4The Tragedy of HamletWhat matters most at the end of an important tragedy is not success or failure, but what a man is.Tragedy moves into the realm of the human spirit and at the end we contemplate the nature of man.
5Tragedy of Hamlet Horror and grief are used as entertainment. Tragedy uses them as truth.We must face them and as we face them, they lose their terror and the tragedy passes beyond them.
6Tragedy of Hamlet“It is not surprising, then, that the greatest tragedies are those involving the greatest horrors, for facing a great horror demands greatness of spirit.”
7Tragedy of HamletAt the close of the tragedy we are not so much concerned with Hamlet or Othello as individuals as with the spirit of man triumphant in defeat.(Introduction, Hamlet, p. xxiv)
8HamletIs Shakespeare’s best known and most popular play.
9English Renaissance-occurred during the reign of Elizabeth I ( )And the early part of James I ( )Renaissance means “rebirth”A renewed interest in “classical” valuesPeople moved away from ‘God” centred society to a more ‘human’ centred (humanistic) society, where earthly pursuits were considered important for their own sake.
10Denmark In the play, pictured as both A martial and imperial nationToday, Denmark is a peaceful, civilized little state that minds its own businessIt doesn’t annoy its neighboursIt is largely stable, healthy, and pacific
11In 1700 Denmark joined Poland & Russia vs Sweden) The last time Denmark deliberately entered a war of her own accord, in the role of aggressor (King Frederick IV)
12In Shakespeare’s time Hamlet was written in 1600 or 1601 King Christian IV was king ( )Ruled over some German duchies, all of Norway and portions of southern Sweden, Iceland and Greenland.It was still animperial nation
13Nor is it the Denmark of Shakespeare’s time That appears in HamletBut a far older Denmark,Even bloodier and more threatening and aggressive
14Hamlet, based on legendary material Reaches us in a book Historia Danica written about 1200 by a Danish historianSaxo GrammaticusIt gives an account of some 60 legendary Danish kings (some mythical Norse gods)
15Included in Saxo Grammaticus’ tales A bloody one (fictional) concerning a prince he called Amlethus (Shakespeare calls him Hamlet)It may have had its origin in dim tales of Vicking feuds.It includesA dead fatherA usurping uncleFeigned madnessRevenge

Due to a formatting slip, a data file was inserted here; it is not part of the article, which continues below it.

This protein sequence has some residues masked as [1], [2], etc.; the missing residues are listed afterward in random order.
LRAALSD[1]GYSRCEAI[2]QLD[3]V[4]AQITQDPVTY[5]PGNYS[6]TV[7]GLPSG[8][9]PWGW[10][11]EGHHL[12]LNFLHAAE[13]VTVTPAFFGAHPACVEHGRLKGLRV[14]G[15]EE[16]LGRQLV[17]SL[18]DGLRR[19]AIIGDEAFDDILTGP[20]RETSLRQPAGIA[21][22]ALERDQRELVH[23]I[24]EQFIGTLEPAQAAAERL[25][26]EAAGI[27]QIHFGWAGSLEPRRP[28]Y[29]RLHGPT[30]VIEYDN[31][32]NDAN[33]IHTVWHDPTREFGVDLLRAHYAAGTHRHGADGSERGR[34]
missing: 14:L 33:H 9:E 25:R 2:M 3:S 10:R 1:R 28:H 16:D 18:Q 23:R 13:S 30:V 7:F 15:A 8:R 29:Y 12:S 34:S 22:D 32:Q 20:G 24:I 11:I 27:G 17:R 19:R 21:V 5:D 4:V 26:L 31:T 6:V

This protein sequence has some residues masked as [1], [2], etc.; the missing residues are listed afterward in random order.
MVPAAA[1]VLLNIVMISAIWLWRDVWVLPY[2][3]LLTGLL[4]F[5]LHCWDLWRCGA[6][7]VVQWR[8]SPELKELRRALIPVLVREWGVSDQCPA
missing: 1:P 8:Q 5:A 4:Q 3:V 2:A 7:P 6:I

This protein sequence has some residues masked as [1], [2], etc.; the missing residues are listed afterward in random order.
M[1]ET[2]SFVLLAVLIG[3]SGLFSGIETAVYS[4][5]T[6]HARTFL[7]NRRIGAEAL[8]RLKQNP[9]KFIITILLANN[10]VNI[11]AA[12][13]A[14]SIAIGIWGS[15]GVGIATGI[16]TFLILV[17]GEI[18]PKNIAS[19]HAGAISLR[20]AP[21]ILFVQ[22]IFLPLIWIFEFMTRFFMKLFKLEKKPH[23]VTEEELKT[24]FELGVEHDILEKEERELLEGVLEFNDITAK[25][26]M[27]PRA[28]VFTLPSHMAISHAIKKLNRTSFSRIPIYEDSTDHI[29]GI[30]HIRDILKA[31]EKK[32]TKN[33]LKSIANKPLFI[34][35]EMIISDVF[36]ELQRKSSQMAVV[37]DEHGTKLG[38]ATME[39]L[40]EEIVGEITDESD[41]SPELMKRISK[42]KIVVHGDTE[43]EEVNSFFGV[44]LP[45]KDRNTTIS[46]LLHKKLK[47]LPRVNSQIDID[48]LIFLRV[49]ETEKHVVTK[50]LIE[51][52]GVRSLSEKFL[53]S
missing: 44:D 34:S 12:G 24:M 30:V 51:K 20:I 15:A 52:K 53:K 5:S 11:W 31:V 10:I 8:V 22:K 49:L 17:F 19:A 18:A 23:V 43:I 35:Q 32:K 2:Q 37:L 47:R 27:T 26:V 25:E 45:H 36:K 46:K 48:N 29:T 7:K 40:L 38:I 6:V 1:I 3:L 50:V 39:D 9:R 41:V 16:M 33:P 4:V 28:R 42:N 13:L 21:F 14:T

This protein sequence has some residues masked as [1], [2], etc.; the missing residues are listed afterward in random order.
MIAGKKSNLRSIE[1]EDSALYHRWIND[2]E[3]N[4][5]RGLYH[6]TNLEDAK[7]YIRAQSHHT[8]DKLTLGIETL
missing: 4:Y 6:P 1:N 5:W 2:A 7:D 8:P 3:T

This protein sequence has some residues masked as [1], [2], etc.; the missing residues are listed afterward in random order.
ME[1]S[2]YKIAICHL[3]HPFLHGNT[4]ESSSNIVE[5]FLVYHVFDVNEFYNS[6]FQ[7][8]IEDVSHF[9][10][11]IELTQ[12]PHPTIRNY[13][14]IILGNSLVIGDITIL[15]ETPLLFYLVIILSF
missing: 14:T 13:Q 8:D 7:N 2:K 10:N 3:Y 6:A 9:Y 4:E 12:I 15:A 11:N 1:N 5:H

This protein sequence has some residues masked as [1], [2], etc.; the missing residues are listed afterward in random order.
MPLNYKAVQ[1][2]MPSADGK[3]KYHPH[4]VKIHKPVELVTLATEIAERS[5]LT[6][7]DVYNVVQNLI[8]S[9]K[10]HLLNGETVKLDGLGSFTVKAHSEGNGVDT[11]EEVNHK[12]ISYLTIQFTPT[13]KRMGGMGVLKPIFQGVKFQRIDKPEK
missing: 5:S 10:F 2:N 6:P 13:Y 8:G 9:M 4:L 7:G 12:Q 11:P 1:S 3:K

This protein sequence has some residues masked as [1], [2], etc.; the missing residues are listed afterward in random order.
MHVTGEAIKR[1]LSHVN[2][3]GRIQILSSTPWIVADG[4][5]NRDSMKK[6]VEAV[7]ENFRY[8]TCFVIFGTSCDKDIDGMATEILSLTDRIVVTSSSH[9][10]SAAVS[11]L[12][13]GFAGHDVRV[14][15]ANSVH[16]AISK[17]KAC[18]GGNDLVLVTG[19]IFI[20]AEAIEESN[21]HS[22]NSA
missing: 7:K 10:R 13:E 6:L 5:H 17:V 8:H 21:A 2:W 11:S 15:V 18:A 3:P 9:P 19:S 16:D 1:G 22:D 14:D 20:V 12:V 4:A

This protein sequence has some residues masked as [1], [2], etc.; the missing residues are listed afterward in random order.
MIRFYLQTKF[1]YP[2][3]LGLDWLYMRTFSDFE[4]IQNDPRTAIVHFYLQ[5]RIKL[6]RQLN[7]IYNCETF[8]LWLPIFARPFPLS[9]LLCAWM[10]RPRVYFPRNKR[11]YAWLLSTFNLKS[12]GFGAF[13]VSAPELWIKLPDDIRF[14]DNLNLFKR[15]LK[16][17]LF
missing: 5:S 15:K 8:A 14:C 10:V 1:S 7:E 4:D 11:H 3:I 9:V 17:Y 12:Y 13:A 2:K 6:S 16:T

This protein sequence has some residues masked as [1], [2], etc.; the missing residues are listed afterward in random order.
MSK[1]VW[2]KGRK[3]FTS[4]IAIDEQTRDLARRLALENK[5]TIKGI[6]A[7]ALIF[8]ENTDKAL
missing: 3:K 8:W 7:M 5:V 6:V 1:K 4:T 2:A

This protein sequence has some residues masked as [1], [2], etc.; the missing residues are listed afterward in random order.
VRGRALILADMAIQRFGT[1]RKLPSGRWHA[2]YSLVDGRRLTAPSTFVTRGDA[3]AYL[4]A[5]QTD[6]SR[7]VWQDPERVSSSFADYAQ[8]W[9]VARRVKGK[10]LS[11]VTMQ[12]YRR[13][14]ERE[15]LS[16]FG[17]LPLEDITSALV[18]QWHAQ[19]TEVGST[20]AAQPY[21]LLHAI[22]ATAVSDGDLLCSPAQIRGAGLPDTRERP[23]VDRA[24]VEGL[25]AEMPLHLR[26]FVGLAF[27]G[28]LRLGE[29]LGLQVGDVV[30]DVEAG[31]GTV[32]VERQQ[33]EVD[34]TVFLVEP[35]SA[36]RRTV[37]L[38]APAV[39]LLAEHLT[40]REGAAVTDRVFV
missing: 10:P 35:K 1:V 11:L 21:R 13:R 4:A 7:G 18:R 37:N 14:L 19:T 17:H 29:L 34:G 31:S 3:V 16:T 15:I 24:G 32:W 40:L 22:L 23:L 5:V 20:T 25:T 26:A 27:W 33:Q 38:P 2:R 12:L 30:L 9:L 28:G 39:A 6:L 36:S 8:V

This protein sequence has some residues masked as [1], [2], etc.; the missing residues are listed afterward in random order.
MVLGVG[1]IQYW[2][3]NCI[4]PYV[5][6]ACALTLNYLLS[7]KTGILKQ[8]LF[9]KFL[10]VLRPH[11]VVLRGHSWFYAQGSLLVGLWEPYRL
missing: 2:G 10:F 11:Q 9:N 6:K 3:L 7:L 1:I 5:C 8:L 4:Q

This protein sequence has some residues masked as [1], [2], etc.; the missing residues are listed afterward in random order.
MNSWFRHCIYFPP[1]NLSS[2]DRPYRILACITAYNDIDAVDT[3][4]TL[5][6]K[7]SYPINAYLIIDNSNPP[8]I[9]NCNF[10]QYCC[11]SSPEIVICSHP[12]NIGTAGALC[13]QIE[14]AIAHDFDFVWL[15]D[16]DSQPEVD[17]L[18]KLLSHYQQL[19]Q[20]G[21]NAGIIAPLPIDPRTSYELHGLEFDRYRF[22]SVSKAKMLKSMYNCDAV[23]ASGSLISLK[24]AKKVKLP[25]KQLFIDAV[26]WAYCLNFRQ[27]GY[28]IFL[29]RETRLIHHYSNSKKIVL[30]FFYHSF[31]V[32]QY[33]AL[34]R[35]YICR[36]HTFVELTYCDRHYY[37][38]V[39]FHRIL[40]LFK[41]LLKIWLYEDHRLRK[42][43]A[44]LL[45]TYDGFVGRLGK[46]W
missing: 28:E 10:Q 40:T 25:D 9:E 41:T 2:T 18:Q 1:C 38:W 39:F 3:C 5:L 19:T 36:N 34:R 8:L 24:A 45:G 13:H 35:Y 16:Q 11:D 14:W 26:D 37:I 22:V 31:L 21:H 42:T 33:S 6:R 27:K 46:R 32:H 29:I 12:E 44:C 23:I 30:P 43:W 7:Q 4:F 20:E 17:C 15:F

16Comparisons can be made While Hamlet the play contains not one clearly historical character or event,Comparisons can still be made with actual events in the 11th century
17Setting We might set the time of the play Hamlet as 1050. Kronborg Castle in ElsinoreThe castle still stands and Shakespeare’s play has made it world-famousIn fact, Hamlet is played in its courtyard occasionally.
19One Minute Shakespeare One Minute Hamlet – famous last nerdsHamlet the music video (Sir Laurence Olivier)
20Topics in Hamlet Death/dead bodies murder Suicide Disease Graves adulteryIncestSexMadnessSpying/mystery/intrigueDeception/betrayal
21Enjoying HamletExamines “the stupidity, falsity and sham of everyday life” without laughing and without easy answers.Appearance vs realityHamlet’s genuineness, thoughtfulness, and sincerity make him special
22Hamlet is no saintBut unlike most of the other characters in the play (and most people today), Hamlet chooses not to compromise with evil.
23Dying,Hamlet reaffirms the tragic dignity of a basically decent person in a bad world.
24Life “Hamlet” is the first work of literature to show an ordinary person looking at the futility and wrongs in life,asking the toughest questions andcoming up with honest semi-answers like most people in an imperfect world.
25While reading HamletWatch how Hamlet—who starts by wishing he was dead—comes to terms with life, keeps his integrity,and strikes back successfully at what’s wrong around him.